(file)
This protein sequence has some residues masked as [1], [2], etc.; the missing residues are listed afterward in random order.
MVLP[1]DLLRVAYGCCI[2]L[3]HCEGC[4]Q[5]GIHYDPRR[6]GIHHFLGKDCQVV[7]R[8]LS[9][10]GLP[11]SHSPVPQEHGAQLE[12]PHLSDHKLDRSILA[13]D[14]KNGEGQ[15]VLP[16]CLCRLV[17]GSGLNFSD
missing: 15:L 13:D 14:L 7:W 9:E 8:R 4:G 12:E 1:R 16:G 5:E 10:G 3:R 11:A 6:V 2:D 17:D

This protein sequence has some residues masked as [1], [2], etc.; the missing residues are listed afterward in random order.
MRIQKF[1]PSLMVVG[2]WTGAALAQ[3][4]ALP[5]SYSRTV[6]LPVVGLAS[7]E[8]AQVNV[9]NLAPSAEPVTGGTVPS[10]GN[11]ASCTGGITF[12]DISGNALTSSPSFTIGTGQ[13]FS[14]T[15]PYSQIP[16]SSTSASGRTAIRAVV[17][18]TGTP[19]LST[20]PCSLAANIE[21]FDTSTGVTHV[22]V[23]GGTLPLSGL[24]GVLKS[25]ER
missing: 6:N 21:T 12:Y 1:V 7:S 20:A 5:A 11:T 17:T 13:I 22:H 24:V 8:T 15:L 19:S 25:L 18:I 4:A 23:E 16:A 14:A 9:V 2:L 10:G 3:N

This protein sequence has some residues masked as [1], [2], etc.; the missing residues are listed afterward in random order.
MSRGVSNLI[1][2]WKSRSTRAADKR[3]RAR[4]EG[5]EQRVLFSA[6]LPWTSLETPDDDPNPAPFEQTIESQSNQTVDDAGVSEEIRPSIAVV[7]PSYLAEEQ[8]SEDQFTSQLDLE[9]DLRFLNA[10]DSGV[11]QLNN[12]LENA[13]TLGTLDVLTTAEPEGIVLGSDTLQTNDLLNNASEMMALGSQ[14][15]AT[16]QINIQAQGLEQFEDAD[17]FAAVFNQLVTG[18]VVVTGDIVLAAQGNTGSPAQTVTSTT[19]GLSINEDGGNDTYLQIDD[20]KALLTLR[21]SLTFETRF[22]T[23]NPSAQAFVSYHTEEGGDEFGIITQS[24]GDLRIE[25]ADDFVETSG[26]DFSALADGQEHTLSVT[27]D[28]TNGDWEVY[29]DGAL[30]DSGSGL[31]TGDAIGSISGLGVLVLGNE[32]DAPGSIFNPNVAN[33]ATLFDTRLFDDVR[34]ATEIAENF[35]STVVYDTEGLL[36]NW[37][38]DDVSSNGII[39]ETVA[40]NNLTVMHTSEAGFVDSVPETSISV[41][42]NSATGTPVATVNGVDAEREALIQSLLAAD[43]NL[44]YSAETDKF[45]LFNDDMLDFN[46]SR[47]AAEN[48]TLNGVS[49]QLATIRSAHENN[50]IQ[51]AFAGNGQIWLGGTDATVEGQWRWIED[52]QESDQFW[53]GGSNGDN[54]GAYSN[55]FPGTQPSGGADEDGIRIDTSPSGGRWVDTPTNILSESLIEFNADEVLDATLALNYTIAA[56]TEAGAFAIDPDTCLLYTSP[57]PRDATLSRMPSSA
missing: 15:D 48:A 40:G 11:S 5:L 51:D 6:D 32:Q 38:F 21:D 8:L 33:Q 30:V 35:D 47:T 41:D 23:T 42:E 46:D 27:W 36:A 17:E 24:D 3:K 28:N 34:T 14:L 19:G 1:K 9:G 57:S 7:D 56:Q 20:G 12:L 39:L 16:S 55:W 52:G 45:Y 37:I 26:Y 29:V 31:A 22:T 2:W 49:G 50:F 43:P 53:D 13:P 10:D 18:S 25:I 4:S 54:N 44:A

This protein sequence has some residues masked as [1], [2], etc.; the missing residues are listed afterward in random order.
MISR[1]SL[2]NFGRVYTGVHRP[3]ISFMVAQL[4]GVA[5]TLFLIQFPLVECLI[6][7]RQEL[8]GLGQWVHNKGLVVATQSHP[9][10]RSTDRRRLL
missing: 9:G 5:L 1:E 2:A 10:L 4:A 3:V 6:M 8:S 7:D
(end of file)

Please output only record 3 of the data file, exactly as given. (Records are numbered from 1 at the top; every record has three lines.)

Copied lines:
This protein sequence has some residues masked as [1], [2], etc.; the missing residues are listed afterward in random order.
MSRGVSNLI[1][2]WKSRSTRAADKR[3]RAR[4]EG[5]EQRVLFSA[6]LPWTSLETPDDDPNPAPFEQTIESQSNQTVDDAGVSEEIRPSIAVV[7]PSYLAEEQ[8]SEDQFTSQLDLE[9]DLRFLNA[10]DSGV[11]QLNN[12]LENA[13]TLGTLDVLTTAEPEGIVLGSDTLQTNDLLNNASEMMALGSQ[14][15]AT[16]QINIQAQGLEQFEDAD[17]FAAVFNQLVTG[18]VVVTGDIVLAAQGNTGSPAQTVTSTT[19]GLSINEDGGNDTYLQIDD[20]KALLTLR[21]SLTFETRF[22]T[23]NPSAQAFVSYHTEEGGDEFGIITQS[24]GDLRIE[25]ADDFVETSG[26]DFSALADGQEHTLSVT[27]D[28]TNGDWEVY[29]DGAL[30]DSGSGL[31]TGDAIGSISGLGVLVLGNE[32]DAPGSIFNPNVAN[33]ATLFDTRLFDDVR[34]ATEIAENF[35]STVVYDTEGLL[36]NW[37][38]DDVSSNGII[39]ETVA[40]NNLTVMHTSEAGFVDSVPETSISV[41][42]NSATGTPVATVNGVDAEREALIQSLLAAD[43]NL[44]YSAETDKF[45]LFNDDMLDFN[46]SR[47]AAEN[48]TLNGVS[49]QLATIRSAHENN[50]IQ[51]AFAGNGQIWLGGTDATVEGQWRWIED[52]QESDQFW[53]GGSNGDN[54]GAYSN[55]FPGTQPSGGADEDGIRIDTSPSGGRWVDTPTNILSESLIEFNADEVLDATLALNYTIAA[56]TEAGAFAIDPDTCLLYTSP[57]PRDATLSRMPSSA
missing: 15:D 48:A 40:G 11:S 5:L 51:D 6:D 32:Q 38:F 21:D 8:L 33:Q 30:V 35:D 47:T 41:D 23:T 42:E 46:D 27:W 36:A 17:E 24:D 3:K 28:N 34:T 14:L 19:G 1:K 9:G 57:S 7:D 56:Q 20:G 12:L 39:L 16:S 55:W 52:G 45:Y 37:I 26:Y 29:V 31:A 22:T 2:W 49:G 50:F 43:P 53:D 13:P 10:D 18:S 25:I 4:S 54:N 44:A